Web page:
Prez’s promises a death knell
In his Wednesday speech, President Obama fired up the troops on the urgency of reducing the number of uninsured in this country and achieving universal coverage via insurance regulations and forcing all Americans to buy insurance.
Under his plan, insurers would be faced with “guaranteed issue” and “community rating.” In other words, they wouldn’t be allowed to deny insurance based on a pre-existing condition, take coverage away in the middle of a treatment, set a premium based on one’s medical history or set lifetime caps on coverage.
If there were a “guaranteed issue” law for fire insurance, no one would buy coverage unless his or her home was actually on fire. We’d see the same “negative selection” under the Obama plan: Lots of people would simply avoid buying insurance until they got sick. After all, if you can’t be turned down when you are sick, why bother wasting money on insurance when you don’t need it?
Sick patients cost more, of course. Insurance premiums would gradually get more and more expensive, because the only people in the insurance pool would be ill.
Community rating would have a similar impact, because insurers would be forced to charge the same prices to the sick and the healthy, to smokers and non-smokers, and to the obese and those who are fit.
Such measures guarantee that all customers will end up paying higher prices. The average state-level mandate for community rating hikes premiums by over 10 percent. The average guaranteed-issue ordinance drives up premiums a whopping 227 percent.
This has proved to be the case in the states of New York and New Jersey — which have the highest insurance rates in the nation. As a result, the young and healthy forgo purchasing insurance because it is a bad deal for them as they have few assets and are not likely to face a catastrophic illness.
Obama also noted that he’d force insurers to include certain benefits in every plan — including preventive procedures such as colonoscopies and mammograms. This, too, would drive up premiums.
For evidence, consider the impact that such “mandated benefits” have had at the state level. As of 2007, the average state had 38 benefit mandates. These mandates raise the premium of a basic insurance package anywhere from 20 to 50 percent, according to the Council for Affordable Health Insurance.
All this government meddling will force private insurers to raise prices to levels that simply won’t be competitive. That brings us to Obama’s support for the “public option” — government coverage that competes in a “national insurance exchange” with private insurers.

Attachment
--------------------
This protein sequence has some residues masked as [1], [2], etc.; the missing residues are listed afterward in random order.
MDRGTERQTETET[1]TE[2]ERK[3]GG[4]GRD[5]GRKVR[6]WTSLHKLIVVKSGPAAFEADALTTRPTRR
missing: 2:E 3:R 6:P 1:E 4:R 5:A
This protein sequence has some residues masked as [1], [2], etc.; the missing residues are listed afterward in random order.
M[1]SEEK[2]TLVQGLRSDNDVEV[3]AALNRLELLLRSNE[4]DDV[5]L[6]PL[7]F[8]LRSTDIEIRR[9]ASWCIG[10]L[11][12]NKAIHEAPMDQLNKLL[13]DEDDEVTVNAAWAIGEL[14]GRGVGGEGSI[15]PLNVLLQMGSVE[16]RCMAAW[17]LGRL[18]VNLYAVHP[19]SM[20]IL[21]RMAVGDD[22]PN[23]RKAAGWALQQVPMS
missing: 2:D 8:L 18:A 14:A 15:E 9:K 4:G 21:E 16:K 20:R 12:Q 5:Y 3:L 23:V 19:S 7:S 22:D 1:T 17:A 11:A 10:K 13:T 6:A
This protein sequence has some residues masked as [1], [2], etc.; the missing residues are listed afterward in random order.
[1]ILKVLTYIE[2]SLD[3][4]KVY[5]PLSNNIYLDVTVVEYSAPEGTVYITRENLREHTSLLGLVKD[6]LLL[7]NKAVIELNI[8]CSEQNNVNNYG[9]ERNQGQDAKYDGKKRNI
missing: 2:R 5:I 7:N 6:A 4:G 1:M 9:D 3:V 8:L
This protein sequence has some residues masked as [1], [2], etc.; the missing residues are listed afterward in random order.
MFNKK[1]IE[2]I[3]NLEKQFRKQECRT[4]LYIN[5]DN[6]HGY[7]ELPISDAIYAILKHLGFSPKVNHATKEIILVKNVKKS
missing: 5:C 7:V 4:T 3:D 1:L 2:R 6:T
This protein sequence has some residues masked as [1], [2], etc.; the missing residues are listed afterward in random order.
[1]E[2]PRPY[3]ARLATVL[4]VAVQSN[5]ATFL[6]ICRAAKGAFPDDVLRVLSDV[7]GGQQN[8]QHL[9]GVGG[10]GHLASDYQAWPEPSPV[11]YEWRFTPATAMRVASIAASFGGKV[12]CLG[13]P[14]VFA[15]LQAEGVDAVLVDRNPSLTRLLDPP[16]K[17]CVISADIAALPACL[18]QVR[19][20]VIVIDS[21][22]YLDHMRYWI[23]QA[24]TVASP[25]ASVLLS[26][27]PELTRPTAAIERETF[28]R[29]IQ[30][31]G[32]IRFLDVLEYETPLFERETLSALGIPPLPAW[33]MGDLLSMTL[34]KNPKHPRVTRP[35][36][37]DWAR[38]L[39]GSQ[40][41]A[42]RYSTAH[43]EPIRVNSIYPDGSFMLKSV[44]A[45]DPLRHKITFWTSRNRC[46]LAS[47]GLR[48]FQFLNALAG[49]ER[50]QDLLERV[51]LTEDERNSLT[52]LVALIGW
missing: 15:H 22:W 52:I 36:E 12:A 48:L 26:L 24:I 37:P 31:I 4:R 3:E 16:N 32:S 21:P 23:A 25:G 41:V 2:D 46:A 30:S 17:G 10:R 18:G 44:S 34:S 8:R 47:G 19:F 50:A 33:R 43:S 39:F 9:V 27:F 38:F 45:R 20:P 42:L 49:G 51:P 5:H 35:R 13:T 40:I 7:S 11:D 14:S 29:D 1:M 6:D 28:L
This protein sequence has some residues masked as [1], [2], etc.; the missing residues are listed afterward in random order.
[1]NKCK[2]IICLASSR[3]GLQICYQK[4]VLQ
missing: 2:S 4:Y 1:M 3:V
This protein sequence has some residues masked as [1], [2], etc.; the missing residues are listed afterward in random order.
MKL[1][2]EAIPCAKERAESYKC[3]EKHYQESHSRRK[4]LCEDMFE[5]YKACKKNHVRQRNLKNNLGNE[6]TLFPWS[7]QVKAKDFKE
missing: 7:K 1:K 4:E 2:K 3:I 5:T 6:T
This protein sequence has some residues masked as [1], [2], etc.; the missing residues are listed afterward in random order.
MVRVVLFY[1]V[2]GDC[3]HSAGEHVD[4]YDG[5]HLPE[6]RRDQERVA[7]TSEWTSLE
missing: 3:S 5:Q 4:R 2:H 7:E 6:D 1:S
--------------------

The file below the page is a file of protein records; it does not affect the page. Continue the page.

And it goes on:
The government-run public plan won’t have to resort to unpleasant options like hiking prices to cover its costs. It will be able to tap the public purse to keep prices artificially low. Unlike the federal government, private insurers don’t have the luxury of operating at a loss for long.
Understandably, customers will flock to the lower-priced government alternative. Private insurers will slowly exit the marketplace as they find themselves “crowded out,” or unable to compete with a government plan that has tilted the rules in its favor.
Before long, the government “public option” will be the only game in town.
This “crowd out” process will happen at a faster pace because the president also insists that employers must provide their employees with health insurance — or pay an extra payroll tax to offset the cost of signing their employees up for the new public plan.
Thing is, with health insurance already quite expensive, employers will jump at the chance to offload those costs onto the government. The Lewin Group estimates that 119 million workers will be shifted to a public plan if Congress passes an employer mandate.
No matter how many times Obama says, “If you like your health insurance, you can keep it,” that won’t be true for any of the millions of us whose employers drop their plans.
All summer, people across the nation have told their legislators at town-hall meetings that they’re not interested in moving toward a Canadian-style, government-run, single-payer health-care system — replete as any such system must be with higher taxes, waiting lists and rationed care.
But that’s exactly what we’d get under the Obama plan. As Rep. Barney Frank (D-Mass.) told a reporter, “The public option is the path to a single-payer system.” This is the long-term vision of many Democrats and, I believe, the president.
One of the first lessons medical students learn is, “First, do no harm.” If the president and Democrats in Congress give us a law like what he’s told us he wants, the public will be quite harmed indeed. We will be on our way to “Medicare for All.”
Sally C. Pipes is president and CEO of the Pacific Research In stitute. Her latest book is “The Top Ten Myths of American Health Care: A Citizen’s Guide.”